Night of the Blood Monster 4K UHD/ Blu-ray Review

Written by Robert Gold

Blu-ray released by Blue Underground

Directed by Jess Franco
Written by Enrico Colombo, Jess Franco and Michael Haller
1970, 103 minutes, Not Rated
Released on March 26th, 2024

Christopher Lee as Judge George Jeffries
Maria Schell as Mother Rosa
Leo Genn as Lord Wessex
Hans Hass as Harry
Maria Rohm as Mary
Margaret Lee as Alicia
Howard Vernon as Jack Ketch


In 1685, Lord High Chief Justice George Jeffries is a cruel man serving King James II, protecting the Crown from rebellious uprisings, conspirators and those suspected of practicing witchcraft. Jeffries will condemn anyone he believes guilty themselves or by association. Torture on the rack is followed by either public hanging or burning alive at the stake, depending on the crime. Following the trial of her sister Alicia, Mary is also suspected of being a witch, but takes comfort in the arms of a rebellious young man named Harry. An uprising is coming and Harry plans to help take down the diabolical judge and topple the monarchy.

Night of the Blood Monster (aka The Bloody Judge, aka Il trono di fuoco) is inspired by true events involving the very real Judge George Jeffreys. He was a cruel man by all accounts, but felt his actions honorable in the line of service to his King. The great Christopher Lee (Dracula: Prince of Darkness, Horror Express) gives a command performance as the tyrannical judge, bringing a sense of intimidating authority to the character. Lee has stated this is one of his favorite roles and it is easy to see why. On one hand, the film is primarily a period drama with action sequences and horror overtones. But in the hands of director Jess Franco (Vampyros Lesbos, Bloody Moon), the picture is stuffed with extended sequences of graphic torture and nudity, something of which Lee greatly disapproved.

Franco made nine pictures for producer Harry Alan Towers, and this is the most ambitious, complex and expensive The director co-wrote the screenplay for The Bloody Judge with Enrico Colombo (Scream of the Demon Lover) and Michael Haller (The Castle of Fu Manchu), and secured financing from international sources, including Great Britain, France, Italy, Spain and West Germany. The script was tailored to appeal to each market, resulting in at least five different cuts of the finished film. The British censors removed the violence and nudity while the Germans kept all the salacious content and dropped some plot points. By the time the film played in the United States (two years later), it was saddled with the preposterous title Night of the Blood Monster and released to the drive-in circuit minus all the exploitation elements and with a PG rating!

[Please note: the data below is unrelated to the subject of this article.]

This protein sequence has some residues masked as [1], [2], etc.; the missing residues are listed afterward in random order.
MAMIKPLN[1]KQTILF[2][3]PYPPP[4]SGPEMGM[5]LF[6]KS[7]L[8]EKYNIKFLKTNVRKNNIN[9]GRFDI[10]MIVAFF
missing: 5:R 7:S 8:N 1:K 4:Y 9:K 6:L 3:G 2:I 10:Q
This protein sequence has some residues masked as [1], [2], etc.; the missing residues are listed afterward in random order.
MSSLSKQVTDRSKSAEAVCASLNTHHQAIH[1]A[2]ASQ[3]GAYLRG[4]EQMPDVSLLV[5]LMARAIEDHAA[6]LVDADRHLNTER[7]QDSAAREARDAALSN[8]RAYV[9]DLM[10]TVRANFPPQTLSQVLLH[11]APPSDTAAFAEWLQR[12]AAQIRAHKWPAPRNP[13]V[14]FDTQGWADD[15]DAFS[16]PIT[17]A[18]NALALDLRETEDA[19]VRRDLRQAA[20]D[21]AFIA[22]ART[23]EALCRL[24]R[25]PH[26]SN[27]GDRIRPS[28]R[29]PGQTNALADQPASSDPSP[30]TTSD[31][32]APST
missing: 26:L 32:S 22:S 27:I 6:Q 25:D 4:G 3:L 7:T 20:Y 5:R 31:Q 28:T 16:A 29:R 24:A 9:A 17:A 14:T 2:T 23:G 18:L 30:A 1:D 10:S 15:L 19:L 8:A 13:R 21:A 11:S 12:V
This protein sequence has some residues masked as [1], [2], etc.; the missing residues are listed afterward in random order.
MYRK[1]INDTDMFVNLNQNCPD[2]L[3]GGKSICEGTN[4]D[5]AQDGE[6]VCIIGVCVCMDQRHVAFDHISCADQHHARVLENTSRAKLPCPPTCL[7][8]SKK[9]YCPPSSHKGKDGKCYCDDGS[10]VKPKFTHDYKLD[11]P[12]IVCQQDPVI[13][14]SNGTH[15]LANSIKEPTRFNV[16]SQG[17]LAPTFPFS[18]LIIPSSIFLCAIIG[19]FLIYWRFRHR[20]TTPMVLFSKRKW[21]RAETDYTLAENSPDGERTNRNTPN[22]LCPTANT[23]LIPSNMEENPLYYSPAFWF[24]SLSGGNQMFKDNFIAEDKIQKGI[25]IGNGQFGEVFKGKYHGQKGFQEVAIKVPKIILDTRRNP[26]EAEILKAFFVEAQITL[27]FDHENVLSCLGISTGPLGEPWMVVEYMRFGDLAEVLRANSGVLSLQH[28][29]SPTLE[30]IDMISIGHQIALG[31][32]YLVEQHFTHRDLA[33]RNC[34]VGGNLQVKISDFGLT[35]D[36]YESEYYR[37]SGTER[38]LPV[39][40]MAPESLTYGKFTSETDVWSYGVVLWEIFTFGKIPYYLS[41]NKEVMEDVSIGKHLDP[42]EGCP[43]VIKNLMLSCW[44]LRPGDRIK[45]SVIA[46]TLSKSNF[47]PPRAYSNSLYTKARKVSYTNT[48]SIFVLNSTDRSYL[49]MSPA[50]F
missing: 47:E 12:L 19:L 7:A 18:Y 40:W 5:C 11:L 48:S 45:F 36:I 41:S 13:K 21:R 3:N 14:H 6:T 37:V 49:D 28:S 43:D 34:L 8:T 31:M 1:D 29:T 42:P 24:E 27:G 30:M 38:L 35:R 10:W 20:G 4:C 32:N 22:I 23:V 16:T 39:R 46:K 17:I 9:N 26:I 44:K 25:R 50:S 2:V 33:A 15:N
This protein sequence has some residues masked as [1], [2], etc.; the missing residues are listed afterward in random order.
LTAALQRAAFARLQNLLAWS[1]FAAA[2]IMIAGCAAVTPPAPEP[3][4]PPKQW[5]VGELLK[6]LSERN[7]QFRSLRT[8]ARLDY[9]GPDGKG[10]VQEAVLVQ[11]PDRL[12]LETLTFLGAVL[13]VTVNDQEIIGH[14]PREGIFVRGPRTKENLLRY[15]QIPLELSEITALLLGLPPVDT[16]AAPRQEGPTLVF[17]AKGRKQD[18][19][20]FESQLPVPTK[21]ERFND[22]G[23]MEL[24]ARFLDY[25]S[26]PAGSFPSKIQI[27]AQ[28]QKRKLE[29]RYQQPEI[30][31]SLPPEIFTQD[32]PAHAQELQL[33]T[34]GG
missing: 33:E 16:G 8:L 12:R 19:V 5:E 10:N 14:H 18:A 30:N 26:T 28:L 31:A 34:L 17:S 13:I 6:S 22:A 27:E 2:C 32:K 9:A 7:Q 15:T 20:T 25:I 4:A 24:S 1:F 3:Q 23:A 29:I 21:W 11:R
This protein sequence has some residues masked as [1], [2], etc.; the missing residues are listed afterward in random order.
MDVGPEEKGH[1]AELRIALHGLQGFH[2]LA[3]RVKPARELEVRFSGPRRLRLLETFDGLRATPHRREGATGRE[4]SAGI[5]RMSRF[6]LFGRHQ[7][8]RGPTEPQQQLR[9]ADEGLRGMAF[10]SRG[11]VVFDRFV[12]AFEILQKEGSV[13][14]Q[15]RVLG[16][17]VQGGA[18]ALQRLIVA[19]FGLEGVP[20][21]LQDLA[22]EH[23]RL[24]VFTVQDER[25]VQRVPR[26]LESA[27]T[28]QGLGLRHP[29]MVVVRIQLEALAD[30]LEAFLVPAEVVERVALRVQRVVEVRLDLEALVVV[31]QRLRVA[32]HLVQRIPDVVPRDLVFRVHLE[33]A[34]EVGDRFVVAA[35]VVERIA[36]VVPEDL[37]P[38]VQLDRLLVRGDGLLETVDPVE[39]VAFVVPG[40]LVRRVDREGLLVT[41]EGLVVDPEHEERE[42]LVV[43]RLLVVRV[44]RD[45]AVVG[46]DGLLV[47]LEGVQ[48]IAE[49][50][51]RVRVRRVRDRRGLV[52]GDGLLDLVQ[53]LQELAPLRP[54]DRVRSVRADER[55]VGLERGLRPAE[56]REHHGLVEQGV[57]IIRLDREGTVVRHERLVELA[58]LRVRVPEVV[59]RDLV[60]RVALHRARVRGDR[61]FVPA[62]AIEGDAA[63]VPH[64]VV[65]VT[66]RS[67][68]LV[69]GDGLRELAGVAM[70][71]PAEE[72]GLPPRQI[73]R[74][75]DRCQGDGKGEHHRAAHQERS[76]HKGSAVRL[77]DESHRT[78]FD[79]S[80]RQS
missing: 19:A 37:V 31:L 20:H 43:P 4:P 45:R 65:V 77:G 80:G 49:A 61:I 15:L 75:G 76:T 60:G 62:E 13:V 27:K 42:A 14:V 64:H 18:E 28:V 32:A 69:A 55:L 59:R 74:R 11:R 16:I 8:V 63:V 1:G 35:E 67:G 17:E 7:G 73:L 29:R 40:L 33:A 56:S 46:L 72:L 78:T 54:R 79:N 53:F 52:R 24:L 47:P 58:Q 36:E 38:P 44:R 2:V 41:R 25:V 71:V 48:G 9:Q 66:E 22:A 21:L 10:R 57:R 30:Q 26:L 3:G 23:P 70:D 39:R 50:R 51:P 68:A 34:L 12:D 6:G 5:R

This movie was made at an interesting time in cinema as it no doubt found inspiration in the success of the Michael Reeves/Vincent Price picture Witchfinder General (1968). Night of the Blood Monster also borrows from the classic Boris Karloff chiller Tower of London (1939) and was shot at roughly the same time as Michael Armstrong’s similarly themed (and equally brutal) Mark of the Devil (1970). Franco frequently pushed the envelope with his pictures and isn’t subtle with his anti-authority/anti-establishment message either, as the cruel, hypocritical judge crushes the idealistic youth movement.

Night of the Blood Monster has something for everyone, including large battle scenes, gratuitous nudity, disturbing violence and an eye toward historical accuracy. As to the violence, the tone is set right away with the torture of Alicia, the sequence running over three minutes, which can be a long time to linger on the unpleasant. Christopher Lee did not participate in any of the torture scenes and a double was used for his more intimate scenes, as he found the material distasteful. This release of the film is a composite of all the versions, creating something close to a definitive version. There are some scenes in German without translation since this is the only source available. Genre fans will find a lot to like, be they devoted Christopher Lee fans or are curious to see Jess Franco working on a grand scale or are totally new to Euro-horror.